Opes insolvent even as ANZ financing deal agreed: former CFO
The day that broker Opes Prime agreed to a $95 million deal with ANZ, its chief financial officer had realised the company was insolvent, a court has been told.
Former Opes chief financial officer Anthony Iremonger said he knew that Opes could not meet its debts when required during a "perfect storm situation" in which the company was "getting slammed up against a wall by one or other aspects".
The court was told that at this stage, Opes Prime had a $200 million negative equity position due to problem accounts, including that of Sydney criminal lawyer Chris Murphy.
The comments were made during the trial of Opes director Julian Smith this week in the Victorian Supreme Court.
Mr Smith has pleaded not guilty to two charges of dishonestly breaching his duties as director of companies in the Opes group. Each charge carries a maximum jail term of five years.
Prosecutor Greg Lyon, SC, asked Mr Iremonger: "Did you form a view ... as to the solvency of the company or the ability of the company to meet its debts?"
Mr Iremonger replied: "On that day, and that would have been the day following [chief executive] Laurie Emini's departure from Opes Prime, ... we basically hadn't seen Julian Smith or [fellow director] Anthony Blumberg for 24 hours.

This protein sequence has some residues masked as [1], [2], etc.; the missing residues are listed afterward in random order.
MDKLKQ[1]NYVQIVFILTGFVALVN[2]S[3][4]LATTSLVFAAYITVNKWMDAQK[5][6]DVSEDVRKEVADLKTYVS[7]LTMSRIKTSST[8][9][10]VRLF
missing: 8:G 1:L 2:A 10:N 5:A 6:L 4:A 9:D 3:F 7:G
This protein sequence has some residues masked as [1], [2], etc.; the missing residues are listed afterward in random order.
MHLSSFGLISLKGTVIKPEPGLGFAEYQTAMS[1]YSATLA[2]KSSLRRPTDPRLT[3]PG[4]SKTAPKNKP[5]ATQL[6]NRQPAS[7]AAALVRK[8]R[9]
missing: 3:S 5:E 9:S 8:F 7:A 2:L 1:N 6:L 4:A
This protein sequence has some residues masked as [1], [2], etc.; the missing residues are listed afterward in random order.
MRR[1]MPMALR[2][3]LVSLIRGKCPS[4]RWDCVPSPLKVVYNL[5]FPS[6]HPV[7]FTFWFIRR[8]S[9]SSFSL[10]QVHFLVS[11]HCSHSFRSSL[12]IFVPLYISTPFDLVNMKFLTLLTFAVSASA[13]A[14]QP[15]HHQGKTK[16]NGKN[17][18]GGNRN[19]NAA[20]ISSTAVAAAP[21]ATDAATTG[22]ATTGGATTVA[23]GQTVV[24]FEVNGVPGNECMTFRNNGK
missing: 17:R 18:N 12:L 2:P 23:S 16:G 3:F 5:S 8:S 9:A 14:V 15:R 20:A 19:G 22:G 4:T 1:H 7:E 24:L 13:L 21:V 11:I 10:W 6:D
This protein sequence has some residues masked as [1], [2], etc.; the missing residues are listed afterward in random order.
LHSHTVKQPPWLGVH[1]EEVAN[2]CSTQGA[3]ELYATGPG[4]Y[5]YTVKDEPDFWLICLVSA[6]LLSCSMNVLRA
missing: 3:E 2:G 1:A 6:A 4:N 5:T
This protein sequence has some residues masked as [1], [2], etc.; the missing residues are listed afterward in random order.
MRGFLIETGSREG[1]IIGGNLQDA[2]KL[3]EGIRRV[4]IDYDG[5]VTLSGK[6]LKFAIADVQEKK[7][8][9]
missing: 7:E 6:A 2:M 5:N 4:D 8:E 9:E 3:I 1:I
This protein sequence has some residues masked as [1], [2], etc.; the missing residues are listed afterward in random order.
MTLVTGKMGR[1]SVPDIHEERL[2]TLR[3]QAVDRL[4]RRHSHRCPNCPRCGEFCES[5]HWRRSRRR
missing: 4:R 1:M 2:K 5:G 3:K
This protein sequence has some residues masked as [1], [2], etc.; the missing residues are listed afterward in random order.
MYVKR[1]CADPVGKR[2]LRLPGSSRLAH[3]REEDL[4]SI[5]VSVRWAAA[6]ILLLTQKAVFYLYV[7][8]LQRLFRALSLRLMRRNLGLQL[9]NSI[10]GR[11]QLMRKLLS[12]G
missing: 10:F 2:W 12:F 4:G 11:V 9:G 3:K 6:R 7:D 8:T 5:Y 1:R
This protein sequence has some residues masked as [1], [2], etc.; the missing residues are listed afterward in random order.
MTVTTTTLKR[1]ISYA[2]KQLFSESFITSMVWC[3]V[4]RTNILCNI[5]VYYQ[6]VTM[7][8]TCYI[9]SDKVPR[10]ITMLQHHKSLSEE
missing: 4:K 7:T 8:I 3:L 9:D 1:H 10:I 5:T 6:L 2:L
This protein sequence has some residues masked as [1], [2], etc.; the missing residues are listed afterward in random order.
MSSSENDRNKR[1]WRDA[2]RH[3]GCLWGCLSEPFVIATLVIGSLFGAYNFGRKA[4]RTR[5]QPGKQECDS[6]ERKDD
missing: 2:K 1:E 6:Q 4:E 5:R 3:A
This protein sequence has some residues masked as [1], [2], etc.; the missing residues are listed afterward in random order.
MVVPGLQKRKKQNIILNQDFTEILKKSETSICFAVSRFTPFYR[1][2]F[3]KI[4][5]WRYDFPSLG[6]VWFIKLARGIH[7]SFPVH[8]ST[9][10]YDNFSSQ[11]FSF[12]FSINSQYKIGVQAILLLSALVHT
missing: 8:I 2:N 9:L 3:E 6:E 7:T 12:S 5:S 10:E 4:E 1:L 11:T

"We were pretty much in limbo. We had no idea what was going on, where they were, what negotiations were going on, and so based on all the evidence we had ... we came to the conclusion that the company would have been insolvent."
Mr Iremonger told the court that shortly after forming that view, Smith and Blumberg returned to the office and "basically gave me a rundown on the fact that they had reached some sort of settlement with the ANZ and were about to implement that".
Mr Iremonger described that agreement to defence counsel Mark Regan as a "lightning bolt".
Opes Prime, which had more than 650 clients, collapsed in March 2008 owing creditors about $630 million.
The Australian Securities and Investments Commission alleges that as Opes Prime teetered on the brink of collapse in March 2008, Mr Smith wrongly pledged assets belonging to two Opes Prime companies in order to secure the $95 million loan to Leveraged Capital, a company associated with Mr Smith and Mr Emini.
The trial, before Victorian Supreme Court judge Simon Whelan, continues.
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